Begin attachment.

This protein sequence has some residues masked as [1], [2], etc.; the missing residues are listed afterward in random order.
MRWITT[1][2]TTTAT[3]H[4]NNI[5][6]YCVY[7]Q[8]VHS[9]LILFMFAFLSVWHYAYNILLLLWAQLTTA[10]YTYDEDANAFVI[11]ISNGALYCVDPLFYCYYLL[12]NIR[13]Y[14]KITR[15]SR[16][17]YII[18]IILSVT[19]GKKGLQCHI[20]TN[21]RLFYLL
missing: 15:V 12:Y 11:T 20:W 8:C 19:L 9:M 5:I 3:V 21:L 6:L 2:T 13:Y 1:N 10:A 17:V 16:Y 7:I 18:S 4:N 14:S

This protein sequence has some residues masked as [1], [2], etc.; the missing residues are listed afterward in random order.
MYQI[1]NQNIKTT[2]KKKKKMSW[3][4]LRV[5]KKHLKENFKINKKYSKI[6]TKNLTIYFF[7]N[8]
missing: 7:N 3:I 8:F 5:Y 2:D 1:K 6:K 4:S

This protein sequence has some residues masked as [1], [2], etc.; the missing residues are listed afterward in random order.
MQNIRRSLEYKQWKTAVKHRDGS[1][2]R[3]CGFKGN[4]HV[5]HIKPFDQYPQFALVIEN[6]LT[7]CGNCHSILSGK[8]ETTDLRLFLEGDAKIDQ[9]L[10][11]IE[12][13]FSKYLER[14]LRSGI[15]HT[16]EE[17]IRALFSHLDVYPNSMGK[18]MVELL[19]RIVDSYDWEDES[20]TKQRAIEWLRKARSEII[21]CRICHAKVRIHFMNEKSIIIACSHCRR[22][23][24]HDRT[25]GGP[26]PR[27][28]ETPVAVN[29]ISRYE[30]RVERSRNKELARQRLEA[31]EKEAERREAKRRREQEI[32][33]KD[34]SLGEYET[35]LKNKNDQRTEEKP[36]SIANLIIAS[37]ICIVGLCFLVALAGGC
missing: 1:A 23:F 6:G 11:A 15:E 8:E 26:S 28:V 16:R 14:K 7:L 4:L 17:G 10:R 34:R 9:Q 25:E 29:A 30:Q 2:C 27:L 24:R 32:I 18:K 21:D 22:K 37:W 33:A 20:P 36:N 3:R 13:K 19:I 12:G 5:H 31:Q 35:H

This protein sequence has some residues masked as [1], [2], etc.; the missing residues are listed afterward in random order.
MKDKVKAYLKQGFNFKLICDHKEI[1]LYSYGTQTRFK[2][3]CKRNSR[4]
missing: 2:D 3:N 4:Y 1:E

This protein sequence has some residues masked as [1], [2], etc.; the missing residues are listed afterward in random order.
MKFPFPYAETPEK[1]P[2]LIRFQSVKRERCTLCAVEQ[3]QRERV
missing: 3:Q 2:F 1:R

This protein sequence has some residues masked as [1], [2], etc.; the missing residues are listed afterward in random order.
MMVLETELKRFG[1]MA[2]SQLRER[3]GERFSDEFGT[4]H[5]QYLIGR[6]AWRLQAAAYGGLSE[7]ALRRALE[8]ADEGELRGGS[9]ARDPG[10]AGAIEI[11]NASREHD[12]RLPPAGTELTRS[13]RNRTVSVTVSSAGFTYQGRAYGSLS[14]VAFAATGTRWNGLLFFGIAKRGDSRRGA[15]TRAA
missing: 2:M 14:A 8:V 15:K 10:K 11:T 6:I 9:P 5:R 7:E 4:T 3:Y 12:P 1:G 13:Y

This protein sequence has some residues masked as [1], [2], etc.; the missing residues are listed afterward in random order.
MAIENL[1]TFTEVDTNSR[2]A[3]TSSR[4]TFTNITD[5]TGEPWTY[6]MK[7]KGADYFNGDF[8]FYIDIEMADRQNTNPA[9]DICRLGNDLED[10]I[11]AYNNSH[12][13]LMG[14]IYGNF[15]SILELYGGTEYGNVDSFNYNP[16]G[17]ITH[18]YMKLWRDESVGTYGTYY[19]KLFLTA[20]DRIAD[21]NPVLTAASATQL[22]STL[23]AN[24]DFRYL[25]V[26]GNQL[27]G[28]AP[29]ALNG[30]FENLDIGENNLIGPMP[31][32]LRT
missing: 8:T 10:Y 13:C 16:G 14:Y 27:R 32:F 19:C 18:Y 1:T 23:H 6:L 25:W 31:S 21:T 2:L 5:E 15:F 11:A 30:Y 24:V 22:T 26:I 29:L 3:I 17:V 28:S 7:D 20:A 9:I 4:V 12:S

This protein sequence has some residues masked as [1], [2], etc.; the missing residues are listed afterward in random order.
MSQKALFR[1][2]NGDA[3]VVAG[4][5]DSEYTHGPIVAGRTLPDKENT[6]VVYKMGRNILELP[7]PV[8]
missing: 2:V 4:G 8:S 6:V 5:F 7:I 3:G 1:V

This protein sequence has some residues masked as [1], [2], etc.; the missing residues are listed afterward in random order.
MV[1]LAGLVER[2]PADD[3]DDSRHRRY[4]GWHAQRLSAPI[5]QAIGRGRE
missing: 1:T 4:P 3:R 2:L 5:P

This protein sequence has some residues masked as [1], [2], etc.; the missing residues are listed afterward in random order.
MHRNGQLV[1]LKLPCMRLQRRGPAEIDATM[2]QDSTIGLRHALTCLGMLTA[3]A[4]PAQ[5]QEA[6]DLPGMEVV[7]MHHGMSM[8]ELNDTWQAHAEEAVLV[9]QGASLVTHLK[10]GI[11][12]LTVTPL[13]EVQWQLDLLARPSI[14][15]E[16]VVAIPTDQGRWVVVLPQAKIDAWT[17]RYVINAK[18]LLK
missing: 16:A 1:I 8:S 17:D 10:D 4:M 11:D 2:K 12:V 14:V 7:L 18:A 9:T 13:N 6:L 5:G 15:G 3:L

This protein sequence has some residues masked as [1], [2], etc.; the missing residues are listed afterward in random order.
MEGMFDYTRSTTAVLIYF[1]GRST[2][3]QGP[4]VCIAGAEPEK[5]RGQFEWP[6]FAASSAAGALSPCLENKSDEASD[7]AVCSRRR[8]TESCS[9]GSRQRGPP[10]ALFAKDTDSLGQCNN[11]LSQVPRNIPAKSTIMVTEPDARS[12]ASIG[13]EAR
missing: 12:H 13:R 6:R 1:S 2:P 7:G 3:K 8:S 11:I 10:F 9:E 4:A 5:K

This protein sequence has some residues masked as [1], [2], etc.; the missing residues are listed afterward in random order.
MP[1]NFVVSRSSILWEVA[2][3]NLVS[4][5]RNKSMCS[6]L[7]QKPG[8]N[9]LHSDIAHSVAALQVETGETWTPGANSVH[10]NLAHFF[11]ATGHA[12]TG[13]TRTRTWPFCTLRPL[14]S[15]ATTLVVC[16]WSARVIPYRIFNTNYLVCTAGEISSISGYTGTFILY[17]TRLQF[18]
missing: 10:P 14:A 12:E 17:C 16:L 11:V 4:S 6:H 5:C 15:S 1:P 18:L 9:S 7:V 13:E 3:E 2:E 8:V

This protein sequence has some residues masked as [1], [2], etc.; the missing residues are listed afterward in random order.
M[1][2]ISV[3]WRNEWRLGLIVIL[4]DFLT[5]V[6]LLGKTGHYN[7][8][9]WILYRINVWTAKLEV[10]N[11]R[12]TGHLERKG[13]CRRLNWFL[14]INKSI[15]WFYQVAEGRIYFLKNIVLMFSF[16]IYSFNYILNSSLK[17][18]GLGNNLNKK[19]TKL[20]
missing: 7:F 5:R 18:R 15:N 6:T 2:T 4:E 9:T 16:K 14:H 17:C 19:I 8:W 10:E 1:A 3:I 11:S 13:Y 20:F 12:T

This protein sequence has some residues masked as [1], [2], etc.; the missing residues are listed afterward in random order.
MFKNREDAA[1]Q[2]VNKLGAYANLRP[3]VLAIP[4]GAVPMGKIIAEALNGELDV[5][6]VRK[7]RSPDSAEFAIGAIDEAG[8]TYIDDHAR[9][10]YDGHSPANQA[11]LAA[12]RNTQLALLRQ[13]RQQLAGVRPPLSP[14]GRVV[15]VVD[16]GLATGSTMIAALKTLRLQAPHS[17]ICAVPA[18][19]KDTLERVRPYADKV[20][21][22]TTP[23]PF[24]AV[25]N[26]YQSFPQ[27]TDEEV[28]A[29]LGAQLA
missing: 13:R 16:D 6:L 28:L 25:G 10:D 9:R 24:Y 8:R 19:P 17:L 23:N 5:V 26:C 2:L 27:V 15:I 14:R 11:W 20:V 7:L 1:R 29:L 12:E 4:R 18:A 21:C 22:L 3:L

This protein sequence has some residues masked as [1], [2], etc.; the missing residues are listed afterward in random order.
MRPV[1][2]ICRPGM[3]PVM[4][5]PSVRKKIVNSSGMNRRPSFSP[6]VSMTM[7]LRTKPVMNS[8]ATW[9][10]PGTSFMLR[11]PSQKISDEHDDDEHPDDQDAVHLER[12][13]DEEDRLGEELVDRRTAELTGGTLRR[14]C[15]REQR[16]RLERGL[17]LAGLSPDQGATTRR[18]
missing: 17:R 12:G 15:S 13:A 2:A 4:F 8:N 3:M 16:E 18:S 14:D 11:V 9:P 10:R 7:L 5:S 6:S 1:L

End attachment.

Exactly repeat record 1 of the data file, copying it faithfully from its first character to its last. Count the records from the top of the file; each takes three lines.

This protein sequence has some residues masked as [1], [2], etc.; the missing residues are listed afterward in random order.
MRWITT[1][2]TTTAT[3]H[4]NNI[5][6]YCVY[7]Q[8]VHS[9]LILFMFAFLSVWHYAYNILLLLWAQLTTA[10]YTYDEDANAFVI[11]ISNGALYCVDPLFYCYYLL[12]NIR[13]Y[14]KITR[15]SR[16][17]YII[18]IILSVT[19]GKKGLQCHI[20]TN[21]RLFYLL
missing: 15:V 12:Y 11:T 20:W 8:C 19:L 9:M 5:I 3:V 21:L 6:L 2:T 13:Y 1:N 10:A 17:V 16:Y 7:I 18:S 4:N 14:S